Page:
The keyboard is better than the BBC's keyboard (at least for the BBC's standard type1 keyboard! for type 4 it may be a draw), and visually it is more attractive than the BBC micro; unfortunately those are all the good points compared to the BBC. The speed is awfully low, it's not faster than an Acorn Atom in most cases (but it does have good colour which the Atom doesn't have). Speed wise it's worst in the hi-res modes, where machine code will run 4.3 times slower than on a BBC (making it equivalent to a computer with 0.46 MHz 6502!). This really disappointed me. When I was looking for a machine in 1983, this was not apparent from reviews except in Acorn User (which I would not have bought/glanced at, not having any Acorn machine yet). I remember doing a speed test in mid 1984 at the dealer where I bought my BBC micro who had a computer attic, using a simple Basic loop, and being very disappointed by the 3x or so slow down in hi-res modes, but the 4.3 times for machine code makes the hi-res/hi-colours modes just about useless for anything! In the Basic speed tests, the Electron fares ok, but as ROM is accessed much faster than RAM (in particular because each byte has to be fetched in 2 goes, memory is organised 4 bits wide. What the hell were you thinking of when designing that, Acorn?), this is not a useful speed comparison for games. The result is that games for the Electron usually use MODE 5 (4 colours at 160x256) instead of MODE 2 (8/16 colours at 160x256) on the BBC, and still run slower. The slowness really shows even for games that use a 10K mode: E.g. Arcadians shows serious slowing down from 10.000 points onwards when multiple nasties come swooping down. On other games, the main problem is the lack of colours, they look very very dull compared to BBC versions. Sound is not great as there's just one channel, but this would not be much of an issue for most buyers, although other machines like the C64 and Atari 600XL provided good sound and generally superior abilities for game playing compared to the Electron for about the same price.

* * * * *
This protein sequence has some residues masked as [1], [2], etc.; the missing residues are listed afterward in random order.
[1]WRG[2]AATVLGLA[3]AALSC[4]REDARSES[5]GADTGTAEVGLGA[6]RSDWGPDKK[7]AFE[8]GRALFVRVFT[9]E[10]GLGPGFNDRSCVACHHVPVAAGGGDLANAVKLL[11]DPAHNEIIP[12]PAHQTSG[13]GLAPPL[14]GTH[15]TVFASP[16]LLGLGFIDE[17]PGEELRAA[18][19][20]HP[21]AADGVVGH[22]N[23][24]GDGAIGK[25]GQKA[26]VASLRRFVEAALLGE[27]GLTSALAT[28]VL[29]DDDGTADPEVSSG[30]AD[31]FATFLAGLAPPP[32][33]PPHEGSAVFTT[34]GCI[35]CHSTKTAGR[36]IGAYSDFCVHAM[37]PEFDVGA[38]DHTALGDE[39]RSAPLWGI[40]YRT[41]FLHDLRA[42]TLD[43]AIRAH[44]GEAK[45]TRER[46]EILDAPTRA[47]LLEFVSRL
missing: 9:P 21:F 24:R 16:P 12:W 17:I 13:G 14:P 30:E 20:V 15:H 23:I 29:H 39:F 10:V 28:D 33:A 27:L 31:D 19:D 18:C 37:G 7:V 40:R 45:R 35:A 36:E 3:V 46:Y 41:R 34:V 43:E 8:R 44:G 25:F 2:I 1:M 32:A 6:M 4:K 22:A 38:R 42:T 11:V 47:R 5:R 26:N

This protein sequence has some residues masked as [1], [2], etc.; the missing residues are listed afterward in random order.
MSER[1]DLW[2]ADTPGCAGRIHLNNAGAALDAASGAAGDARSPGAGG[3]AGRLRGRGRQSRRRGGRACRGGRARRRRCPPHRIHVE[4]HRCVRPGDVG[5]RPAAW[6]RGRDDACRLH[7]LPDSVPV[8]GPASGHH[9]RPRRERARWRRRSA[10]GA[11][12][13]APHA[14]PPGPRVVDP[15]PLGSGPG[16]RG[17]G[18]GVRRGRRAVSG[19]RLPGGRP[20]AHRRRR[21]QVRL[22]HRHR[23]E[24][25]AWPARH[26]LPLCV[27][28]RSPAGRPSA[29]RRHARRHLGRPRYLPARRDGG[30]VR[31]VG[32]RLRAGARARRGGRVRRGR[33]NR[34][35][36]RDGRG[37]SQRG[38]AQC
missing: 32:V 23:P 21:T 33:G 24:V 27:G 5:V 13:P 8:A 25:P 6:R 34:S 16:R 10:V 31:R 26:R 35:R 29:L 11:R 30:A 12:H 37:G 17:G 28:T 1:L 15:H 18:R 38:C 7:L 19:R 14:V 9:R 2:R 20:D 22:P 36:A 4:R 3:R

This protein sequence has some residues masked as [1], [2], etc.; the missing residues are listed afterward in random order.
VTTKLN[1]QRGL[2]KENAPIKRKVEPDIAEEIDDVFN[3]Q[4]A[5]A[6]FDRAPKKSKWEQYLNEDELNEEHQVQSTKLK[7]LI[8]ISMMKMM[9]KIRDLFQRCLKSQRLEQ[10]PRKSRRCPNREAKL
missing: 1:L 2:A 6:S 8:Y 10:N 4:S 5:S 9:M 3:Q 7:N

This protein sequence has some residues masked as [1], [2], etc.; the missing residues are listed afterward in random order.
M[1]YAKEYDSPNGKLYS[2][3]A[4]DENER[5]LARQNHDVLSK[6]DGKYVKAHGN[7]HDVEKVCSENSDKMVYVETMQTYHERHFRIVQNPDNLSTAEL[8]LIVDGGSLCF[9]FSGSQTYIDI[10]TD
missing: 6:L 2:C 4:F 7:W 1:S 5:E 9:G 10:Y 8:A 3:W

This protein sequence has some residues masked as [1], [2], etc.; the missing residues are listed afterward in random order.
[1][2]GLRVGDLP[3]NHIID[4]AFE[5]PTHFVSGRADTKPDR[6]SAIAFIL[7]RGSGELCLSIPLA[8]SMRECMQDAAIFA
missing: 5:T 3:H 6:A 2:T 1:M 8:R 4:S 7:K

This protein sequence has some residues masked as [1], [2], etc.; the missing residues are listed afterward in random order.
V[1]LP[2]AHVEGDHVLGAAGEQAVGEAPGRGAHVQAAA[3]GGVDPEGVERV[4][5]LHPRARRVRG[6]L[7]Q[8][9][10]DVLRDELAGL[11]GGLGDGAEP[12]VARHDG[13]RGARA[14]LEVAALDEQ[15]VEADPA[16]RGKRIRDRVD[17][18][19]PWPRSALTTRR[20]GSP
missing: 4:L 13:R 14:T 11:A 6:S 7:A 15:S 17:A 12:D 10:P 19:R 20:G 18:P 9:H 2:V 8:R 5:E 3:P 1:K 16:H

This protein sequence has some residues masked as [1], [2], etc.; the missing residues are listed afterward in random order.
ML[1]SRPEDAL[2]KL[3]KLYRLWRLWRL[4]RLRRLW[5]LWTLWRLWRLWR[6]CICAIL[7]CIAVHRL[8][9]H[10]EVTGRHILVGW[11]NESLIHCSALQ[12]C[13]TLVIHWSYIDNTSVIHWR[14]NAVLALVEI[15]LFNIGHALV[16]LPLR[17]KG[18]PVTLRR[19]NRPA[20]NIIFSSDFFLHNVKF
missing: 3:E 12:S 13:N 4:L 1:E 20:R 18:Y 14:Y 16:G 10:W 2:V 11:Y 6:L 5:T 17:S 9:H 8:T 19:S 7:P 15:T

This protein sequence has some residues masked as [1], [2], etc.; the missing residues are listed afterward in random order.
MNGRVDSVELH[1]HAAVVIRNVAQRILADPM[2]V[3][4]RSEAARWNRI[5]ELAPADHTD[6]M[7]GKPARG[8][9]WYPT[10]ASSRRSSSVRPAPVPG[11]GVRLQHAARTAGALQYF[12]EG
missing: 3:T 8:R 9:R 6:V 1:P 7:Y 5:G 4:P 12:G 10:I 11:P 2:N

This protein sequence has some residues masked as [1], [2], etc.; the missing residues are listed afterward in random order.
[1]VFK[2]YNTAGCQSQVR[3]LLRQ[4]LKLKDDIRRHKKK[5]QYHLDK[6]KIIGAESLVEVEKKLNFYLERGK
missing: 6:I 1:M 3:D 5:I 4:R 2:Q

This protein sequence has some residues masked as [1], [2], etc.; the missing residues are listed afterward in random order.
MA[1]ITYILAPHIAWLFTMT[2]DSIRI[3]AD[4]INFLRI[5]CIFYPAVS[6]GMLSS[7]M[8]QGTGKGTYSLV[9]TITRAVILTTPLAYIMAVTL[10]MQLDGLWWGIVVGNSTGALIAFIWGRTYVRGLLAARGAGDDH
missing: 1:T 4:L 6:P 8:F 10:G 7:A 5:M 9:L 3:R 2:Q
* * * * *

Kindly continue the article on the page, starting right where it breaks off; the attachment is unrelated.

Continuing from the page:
- Keyboard; some annoyances though, like the BREAK key positioned such that it's very likely you'll accidentally hit it when you don't want to, e.g. playing a game (esp. Elite).
- Inherited from the BBC computer: Hi-res graphics (easy to use, but there's no circle or flood fill command)
- Inherited from the BBC computer: BBC Basic with integrated assembler
- Inherited from the BBC computer: Tape loading system; files are loaded/saved in blocks with error detection and "rewind tape" messages etc.
- White/beige plastic yellowes...
- Uses an external power supply
- Inherited from the BBC computer: Not enough RAM
- Inherited from the BBC computer: TTL RGB only. This means just 8 colours even in the 4 bits per pixel mode.
- No joystick input. Adding a switched joystick interface would have cost almost nothing, and been much more useful than say the RGB output for a machine in this price class.